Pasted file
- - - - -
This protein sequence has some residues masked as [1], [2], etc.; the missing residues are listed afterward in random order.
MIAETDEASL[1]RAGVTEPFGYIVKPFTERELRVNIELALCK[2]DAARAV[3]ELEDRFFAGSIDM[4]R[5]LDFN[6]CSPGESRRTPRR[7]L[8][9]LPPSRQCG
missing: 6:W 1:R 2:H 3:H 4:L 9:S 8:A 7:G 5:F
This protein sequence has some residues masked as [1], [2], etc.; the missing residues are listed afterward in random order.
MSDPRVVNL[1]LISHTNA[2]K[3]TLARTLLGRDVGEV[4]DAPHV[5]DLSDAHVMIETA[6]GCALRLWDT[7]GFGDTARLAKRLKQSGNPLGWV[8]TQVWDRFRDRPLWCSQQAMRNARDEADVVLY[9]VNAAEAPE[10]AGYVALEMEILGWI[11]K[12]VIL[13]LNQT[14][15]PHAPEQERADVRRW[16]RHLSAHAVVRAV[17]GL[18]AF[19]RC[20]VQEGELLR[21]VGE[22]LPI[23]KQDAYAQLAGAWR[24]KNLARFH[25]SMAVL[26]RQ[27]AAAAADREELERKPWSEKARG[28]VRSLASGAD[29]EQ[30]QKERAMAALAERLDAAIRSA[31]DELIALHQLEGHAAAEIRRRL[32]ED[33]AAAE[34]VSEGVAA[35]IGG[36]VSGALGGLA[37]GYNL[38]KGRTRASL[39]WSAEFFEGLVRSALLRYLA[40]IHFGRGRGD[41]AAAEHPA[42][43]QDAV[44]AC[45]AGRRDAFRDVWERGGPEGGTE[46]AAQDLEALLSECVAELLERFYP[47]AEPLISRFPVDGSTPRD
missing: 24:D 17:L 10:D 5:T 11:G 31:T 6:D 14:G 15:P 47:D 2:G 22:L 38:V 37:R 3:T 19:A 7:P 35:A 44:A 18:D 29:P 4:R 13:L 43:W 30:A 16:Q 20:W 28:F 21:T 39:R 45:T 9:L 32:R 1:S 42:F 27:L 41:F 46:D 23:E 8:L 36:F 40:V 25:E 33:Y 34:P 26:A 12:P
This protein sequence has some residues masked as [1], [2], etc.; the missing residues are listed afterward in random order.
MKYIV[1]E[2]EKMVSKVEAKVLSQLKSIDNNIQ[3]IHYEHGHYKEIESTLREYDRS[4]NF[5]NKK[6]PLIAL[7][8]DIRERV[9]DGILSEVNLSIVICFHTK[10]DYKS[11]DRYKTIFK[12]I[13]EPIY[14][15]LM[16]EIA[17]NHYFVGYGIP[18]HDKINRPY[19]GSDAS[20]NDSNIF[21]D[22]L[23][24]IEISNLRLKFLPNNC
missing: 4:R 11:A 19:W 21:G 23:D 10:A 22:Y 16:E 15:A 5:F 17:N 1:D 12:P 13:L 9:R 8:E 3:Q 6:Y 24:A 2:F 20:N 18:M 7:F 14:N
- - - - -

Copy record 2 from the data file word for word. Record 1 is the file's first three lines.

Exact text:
This protein sequence has some residues masked as [1], [2], etc.; the missing residues are listed afterward in random order.
MSDPRVVNL[1]LISHTNA[2]K[3]TLARTLLGRDVGEV[4]DAPHV[5]DLSDAHVMIETA[6]GCALRLWDT[7]GFGDTARLAKRLKQSGNPLGWV[8]TQVWDRFRDRPLWCSQQAMRNARDEADVVLY[9]VNAAEAPE[10]AGYVALEMEILGWI[11]K[12]VIL[13]LNQT[14][15]PHAPEQERADVRRW[16]RHLSAHAVVRAV[17]GL[18]AF[19]RC[20]VQEGELLR[21]VGE[22]LPI[23]KQDAYAQLAGAWR[24]KNLARFH[25]SMAVL[26]RQ[27]AAAAADREELERKPWSEKARG[28]VRSLASGAD[29]EQ[30]QKERAMAALAERLDAAIRSA[31]DELIALHQLEGHAAAEIRRRL[32]ED[33]AAAE[34]VSEGVAA[35]IGG[36]VSGALGGLA[37]GYNL[38]KGRTRASL[39]WSAEFFEGLVRSALLRYLA[40]IHFGRGRGD[41]AAAEHPA[42][43]QDAV[44]AC[45]AGRRDAFRDVWERGGPEGGTE[46]AAQDLEALLSECVAELLERFYP[47]AEPLISRFPVDGSTPRD
missing: 24:D 17:L 10:D 5:T 11:G 31:T 6:D 14:G 15:P 47:D 2:G 22:L 38:V 37:R 3:T 19:A 7:P 35:A 44:A 18:D 29:P 4:R 13:L 43:W 30:A 16:Q 20:W 28:F 21:T 39:R 45:T 9:L 32:R 1:S 42:F 27:L 41:F 46:D 23:E 8:L 36:F 40:V 25:E 33:Y 34:P 26:A 12:P